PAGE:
Friday March 10th, 2017 by Victoria
One of China’s most talented young photographers, Ren Hang, has passed away. The controversial young artist, who had been arrested multiple times in his homeland and had his often sexually provocative work censored, appeared to struggle with depression.
He was born in 1987 in Changchun, a city in northeast China, to a father who worked on the railways and a mother who worked in a printing works. He studied communications at university but the subject gave him little satisfaction. Fulfillment only came in 2008, at the age of 21, when he turned his attention to photography.
He built a career centered around erotic, high-flash imagery that pushed boundaries not only in his homeland but around the globe. Using point-and-shoot film cameras and photographing mostly his friends, Mr. Ren built up an extensive body of work in which clothing was a rarity and gender and sexuality an afterthought. Body parts are presented in every form: erect, limp, hairy, shaved, stacked, twisted, intertwined, bent, and pinched. The fashion industry quickly took note, and Hang received many high-profile gigs including fashion editorials with Purple, Frank Ocean‘s magazine Boys Don’t Cry and even Numéro China.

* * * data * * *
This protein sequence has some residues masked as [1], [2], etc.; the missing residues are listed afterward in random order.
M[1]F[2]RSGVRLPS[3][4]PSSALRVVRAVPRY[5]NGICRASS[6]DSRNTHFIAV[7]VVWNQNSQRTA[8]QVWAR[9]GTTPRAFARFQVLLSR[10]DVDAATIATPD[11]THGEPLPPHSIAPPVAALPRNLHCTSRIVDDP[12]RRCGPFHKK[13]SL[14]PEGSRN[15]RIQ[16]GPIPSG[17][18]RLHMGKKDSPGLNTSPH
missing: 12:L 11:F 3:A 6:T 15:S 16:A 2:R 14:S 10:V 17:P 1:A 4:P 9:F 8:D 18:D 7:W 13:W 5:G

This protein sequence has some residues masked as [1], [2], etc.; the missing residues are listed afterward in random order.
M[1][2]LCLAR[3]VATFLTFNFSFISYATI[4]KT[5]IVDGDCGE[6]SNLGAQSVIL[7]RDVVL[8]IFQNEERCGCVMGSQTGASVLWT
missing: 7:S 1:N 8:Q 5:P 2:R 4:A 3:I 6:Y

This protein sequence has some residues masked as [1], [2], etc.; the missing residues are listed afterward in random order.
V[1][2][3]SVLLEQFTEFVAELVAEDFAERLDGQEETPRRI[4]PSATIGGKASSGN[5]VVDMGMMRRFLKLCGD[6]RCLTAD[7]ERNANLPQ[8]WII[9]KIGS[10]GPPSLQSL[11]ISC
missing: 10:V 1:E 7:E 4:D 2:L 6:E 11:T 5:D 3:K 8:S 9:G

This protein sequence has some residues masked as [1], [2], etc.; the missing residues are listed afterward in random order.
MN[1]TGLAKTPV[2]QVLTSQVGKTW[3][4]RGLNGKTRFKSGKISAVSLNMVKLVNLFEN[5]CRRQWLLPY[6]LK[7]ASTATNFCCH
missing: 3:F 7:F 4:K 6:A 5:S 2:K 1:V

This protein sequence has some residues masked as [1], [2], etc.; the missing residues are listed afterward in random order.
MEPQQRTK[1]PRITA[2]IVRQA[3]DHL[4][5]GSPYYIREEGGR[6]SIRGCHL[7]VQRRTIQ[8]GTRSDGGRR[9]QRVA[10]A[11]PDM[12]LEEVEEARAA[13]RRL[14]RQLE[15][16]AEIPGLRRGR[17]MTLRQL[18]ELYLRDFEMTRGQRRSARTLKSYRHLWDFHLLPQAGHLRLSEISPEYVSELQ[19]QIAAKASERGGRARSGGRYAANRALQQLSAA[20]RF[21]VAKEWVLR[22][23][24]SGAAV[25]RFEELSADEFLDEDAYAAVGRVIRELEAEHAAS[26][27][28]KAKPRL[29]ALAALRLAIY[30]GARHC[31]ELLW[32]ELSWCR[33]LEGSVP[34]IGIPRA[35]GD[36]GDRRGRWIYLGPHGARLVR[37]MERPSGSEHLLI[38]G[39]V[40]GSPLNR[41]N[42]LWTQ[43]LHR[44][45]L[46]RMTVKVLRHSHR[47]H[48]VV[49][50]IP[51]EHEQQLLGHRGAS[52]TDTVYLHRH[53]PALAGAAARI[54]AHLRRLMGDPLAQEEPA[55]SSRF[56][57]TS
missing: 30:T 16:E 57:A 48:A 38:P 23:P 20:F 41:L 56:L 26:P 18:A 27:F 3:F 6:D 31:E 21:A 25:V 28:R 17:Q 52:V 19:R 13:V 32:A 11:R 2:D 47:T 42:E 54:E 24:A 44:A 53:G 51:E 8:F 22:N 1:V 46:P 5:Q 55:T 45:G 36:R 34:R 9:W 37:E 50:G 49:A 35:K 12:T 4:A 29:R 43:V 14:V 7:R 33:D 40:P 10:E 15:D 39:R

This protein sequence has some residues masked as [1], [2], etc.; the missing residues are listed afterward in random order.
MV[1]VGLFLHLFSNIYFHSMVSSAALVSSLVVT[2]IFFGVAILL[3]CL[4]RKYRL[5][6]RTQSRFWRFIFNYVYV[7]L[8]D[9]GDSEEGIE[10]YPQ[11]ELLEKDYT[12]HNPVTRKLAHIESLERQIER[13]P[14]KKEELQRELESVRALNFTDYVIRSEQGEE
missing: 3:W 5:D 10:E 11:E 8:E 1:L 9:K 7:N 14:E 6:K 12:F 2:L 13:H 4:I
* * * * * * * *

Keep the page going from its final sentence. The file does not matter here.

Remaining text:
Many have seen his works as a commentary on evolving sexual ideas and the struggle for creative and sexual freedom in a conservative, tightly controlled society. His explicit works inevitably provoked a strong response from authorities in China, where pornography is illegal and where artists have often fought against censorship and state interference. He was arrested several times, and his work confiscated. He freely shared his works on his website and his Facebook, Instagram, and Flickr accounts, accumulating thousands of young fans, some of whom would apply to model for him.
Ren Hang exhibited prolifically, staging more than 20 solo and 70 group art shows, and publishing several monographs of his work. At the time of his death, he had just released a new book with Taschen and launched an exhibition at an Amsterdam gallery.
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